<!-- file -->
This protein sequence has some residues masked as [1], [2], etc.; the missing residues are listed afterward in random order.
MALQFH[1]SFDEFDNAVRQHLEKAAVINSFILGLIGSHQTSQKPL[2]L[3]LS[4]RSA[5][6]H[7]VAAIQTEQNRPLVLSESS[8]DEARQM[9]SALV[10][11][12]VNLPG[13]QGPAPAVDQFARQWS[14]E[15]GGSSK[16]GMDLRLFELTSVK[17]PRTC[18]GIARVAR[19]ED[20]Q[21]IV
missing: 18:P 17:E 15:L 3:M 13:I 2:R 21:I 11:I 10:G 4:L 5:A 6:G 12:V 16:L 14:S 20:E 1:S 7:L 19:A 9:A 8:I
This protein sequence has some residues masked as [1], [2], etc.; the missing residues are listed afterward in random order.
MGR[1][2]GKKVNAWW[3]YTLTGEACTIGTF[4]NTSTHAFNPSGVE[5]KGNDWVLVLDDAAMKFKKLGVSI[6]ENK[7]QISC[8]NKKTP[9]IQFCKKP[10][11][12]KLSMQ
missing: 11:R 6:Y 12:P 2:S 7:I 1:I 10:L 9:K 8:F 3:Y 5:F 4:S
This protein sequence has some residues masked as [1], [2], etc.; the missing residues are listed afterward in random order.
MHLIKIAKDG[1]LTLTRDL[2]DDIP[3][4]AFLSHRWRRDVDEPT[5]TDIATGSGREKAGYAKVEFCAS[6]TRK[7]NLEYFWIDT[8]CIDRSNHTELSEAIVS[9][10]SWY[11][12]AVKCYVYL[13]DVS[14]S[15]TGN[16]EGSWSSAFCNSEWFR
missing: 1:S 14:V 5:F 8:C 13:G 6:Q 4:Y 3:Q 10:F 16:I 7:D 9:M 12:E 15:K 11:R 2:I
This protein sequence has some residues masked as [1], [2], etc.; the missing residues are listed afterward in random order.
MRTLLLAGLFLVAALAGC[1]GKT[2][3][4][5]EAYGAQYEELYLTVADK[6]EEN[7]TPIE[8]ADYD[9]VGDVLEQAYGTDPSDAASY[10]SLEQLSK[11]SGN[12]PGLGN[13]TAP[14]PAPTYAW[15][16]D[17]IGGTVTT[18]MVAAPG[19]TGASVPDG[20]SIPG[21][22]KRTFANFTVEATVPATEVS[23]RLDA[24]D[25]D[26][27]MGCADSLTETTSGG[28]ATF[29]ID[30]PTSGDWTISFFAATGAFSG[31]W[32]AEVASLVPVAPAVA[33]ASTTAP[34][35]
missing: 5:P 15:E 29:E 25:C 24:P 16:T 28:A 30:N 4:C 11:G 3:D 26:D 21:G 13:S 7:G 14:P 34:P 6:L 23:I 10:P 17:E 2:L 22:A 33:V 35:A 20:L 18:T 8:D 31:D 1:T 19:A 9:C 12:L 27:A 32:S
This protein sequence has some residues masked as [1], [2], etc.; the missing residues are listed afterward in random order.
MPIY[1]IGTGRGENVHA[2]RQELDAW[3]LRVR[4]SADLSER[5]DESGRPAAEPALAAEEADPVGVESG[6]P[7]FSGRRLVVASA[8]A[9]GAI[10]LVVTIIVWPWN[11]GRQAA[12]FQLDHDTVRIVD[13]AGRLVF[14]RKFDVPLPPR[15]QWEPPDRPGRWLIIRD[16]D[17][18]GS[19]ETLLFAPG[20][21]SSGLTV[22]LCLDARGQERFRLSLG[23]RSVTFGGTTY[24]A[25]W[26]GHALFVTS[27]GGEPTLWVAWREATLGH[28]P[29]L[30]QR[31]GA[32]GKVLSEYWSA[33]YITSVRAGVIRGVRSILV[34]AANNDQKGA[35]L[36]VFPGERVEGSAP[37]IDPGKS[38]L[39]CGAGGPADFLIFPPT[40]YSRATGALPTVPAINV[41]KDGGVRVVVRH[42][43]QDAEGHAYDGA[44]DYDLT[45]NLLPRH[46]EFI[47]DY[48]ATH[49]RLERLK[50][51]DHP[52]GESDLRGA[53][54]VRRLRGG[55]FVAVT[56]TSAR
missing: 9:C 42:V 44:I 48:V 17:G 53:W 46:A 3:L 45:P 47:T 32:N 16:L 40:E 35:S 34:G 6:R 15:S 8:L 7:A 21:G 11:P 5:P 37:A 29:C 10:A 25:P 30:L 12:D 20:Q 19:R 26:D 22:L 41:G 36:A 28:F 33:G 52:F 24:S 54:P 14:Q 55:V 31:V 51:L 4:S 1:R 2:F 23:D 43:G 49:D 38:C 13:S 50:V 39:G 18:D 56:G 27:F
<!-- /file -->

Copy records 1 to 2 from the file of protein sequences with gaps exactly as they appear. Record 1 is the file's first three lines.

This protein sequence has some residues masked as [1], [2], etc.; the missing residues are listed afterward in random order.
MALQFH[1]SFDEFDNAVRQHLEKAAVINSFILGLIGSHQTSQKPL[2]L[3]LS[4]RSA[5][6]H[7]VAAIQTEQNRPLVLSESS[8]DEARQM[9]SALV[10][11][12]VNLPG[13]QGPAPAVDQFARQWS[14]E[15]GGSSK[16]GMDLRLFELTSVK[17]PRTC[18]GIARVAR[19]ED[20]Q[21]IV
missing: 18:P 17:E 15:L 3:M 13:I 2:R 21:I 11:I 10:G 4:L 5:A 6:G 12:V 16:L 14:S 20:E 1:S 7:L 19:A 9:A 8:I
This protein sequence has some residues masked as [1], [2], etc.; the missing residues are listed afterward in random order.
MGR[1][2]GKKVNAWW[3]YTLTGEACTIGTF[4]NTSTHAFNPSGVE[5]KGNDWVLVLDDAAMKFKKLGVSI[6]ENK[7]QISC[8]NKKTP[9]IQFCKKP[10][11][12]KLSMQ
missing: 11:R 6:Y 12:P 2:S 7:I 1:I 10:L 9:K 8:F 3:Y 5:F 4:S